Hours after Portland police unleashed tear gas on protesters in portions rarely seen even in this fractious city, Mayor Ted Wheeler directed the police chief to reduce the use of chemicals. But he stopped short of a blanket pause on tear gas—instead saying officers should only use it if their personal safety was endangered.
"Today, I directed Portland Police Chief Jami Resch that gas should not be used unless there is a serious and immediate threat to life safety, and there is no other viable alternative for dispersal," Wheeler said in a statement. "I strongly believe that gas should not be used to disperse crowds of nonviolent protesters or for general crowd management purposes. It should only be used in response to violence that threatens life safety."
On Friday evening, Wheeler told protesters of police violence that he was working on new restrictions on the use of tear gas.
Within hours, some protesters tested that commitment, knocking over a fence outside the Multnomah County Justice Center—and police used gas like they needed to exhaust their supply.
Riot police repeatedly tossed canisters of gas into groups of protesters for several hours. Demonstrators flung it back at the cops. Officers used gas to drive crowds away from the Justice Center, sometimes chucking it directly into the center of crowds. People ran frantically along the downtown Transit Mall, choking and retching.
Police said officers deployed tear gas and explosive devices—apparently stun grenades—because protesters were throwing bottles, bricks and cans full of White Claw and beans at officers. They also said they were concerned for the safety of inmates housed inside the Justice Center, which rioters set on fire one week previously.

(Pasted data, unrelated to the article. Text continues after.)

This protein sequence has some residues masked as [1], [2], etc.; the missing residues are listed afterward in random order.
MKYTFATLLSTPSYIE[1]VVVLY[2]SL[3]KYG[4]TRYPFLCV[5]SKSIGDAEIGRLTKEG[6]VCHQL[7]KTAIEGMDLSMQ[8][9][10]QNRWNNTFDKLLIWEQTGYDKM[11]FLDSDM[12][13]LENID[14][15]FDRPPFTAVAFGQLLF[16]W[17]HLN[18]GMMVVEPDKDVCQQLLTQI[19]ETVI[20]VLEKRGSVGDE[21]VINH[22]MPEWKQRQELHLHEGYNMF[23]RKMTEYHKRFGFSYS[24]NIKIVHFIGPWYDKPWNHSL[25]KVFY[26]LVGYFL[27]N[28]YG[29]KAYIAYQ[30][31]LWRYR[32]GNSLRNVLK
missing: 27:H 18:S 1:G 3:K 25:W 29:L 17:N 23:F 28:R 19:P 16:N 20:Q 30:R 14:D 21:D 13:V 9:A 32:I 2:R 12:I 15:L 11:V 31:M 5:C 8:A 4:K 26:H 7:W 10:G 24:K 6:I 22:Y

Video by freelance journalist Sergio Olmos shows protesters came ready for gas. As in Seattle, they carried umbrellas, which they used to form a phalanx in the streets. Others brought leaf blowers to clear the chemicals.
The new images of chemicals and chaos came hours after a black activist group, Don't Shoot Portland, sued the city in federal court to halt the use of tear gas and other chemicals. Two city commissioners, Jo Ann Hardesty and Chloe Eudaly, have decried the use of chemical irritants during the COVID-19 pandemic, warning that coughing and choking will only further spread the virus.
It was not immediately clear whether Wheeler's directive today would bar officers from using gas in the manner they did last night. The Police Bureau issued statements on social media late Friday night saying officers were in physical danger from protesters hurling rocks and the broken necks of glass bottles.